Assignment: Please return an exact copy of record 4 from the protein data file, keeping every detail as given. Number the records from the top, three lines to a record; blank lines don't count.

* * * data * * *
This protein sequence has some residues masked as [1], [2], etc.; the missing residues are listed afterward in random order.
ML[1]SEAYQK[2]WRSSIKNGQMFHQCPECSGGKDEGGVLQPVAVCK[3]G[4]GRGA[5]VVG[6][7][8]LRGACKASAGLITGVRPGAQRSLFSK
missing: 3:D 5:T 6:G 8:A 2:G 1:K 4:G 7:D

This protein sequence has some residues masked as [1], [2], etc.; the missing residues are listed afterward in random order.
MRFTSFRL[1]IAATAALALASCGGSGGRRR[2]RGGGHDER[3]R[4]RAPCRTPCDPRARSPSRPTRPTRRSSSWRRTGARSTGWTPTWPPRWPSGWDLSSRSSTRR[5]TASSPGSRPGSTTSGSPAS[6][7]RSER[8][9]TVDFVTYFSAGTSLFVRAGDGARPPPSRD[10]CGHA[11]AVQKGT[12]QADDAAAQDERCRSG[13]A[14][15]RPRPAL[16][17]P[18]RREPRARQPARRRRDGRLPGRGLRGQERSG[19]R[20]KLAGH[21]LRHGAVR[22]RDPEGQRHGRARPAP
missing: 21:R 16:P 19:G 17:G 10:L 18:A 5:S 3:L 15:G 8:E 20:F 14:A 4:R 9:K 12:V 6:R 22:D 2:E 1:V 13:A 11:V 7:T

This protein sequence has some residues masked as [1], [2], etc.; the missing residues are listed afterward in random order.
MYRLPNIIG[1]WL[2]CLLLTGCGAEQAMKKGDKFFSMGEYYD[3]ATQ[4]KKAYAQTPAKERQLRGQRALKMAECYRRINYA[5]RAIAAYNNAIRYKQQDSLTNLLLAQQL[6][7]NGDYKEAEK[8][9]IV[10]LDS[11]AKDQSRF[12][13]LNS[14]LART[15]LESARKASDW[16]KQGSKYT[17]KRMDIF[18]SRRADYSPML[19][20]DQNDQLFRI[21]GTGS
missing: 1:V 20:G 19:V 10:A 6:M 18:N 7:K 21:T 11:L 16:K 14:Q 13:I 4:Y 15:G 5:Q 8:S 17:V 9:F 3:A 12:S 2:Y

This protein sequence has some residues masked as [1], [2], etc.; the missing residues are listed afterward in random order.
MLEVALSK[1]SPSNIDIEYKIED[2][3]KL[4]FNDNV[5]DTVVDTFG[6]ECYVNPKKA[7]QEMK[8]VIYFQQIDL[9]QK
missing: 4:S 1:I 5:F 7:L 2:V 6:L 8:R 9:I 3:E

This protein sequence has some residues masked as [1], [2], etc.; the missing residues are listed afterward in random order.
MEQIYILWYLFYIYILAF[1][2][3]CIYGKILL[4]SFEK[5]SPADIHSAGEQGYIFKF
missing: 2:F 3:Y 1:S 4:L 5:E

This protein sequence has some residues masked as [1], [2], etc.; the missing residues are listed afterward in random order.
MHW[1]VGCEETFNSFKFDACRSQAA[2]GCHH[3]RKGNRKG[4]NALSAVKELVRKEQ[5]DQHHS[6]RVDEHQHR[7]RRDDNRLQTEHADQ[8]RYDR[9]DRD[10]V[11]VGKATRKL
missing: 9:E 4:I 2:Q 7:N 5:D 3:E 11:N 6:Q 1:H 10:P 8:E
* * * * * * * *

This protein sequence has some residues masked as [1], [2], etc.; the missing residues are listed afterward in random order.
MLEVALSK[1]SPSNIDIEYKIED[2][3]KL[4]FNDNV[5]DTVVDTFG[6]ECYVNPKKA[7]QEMK[8]VIYFQQIDL[9]QK
missing: 4:S 1:I 5:F 7:L 2:V 6:L 8:R 9:I 3:E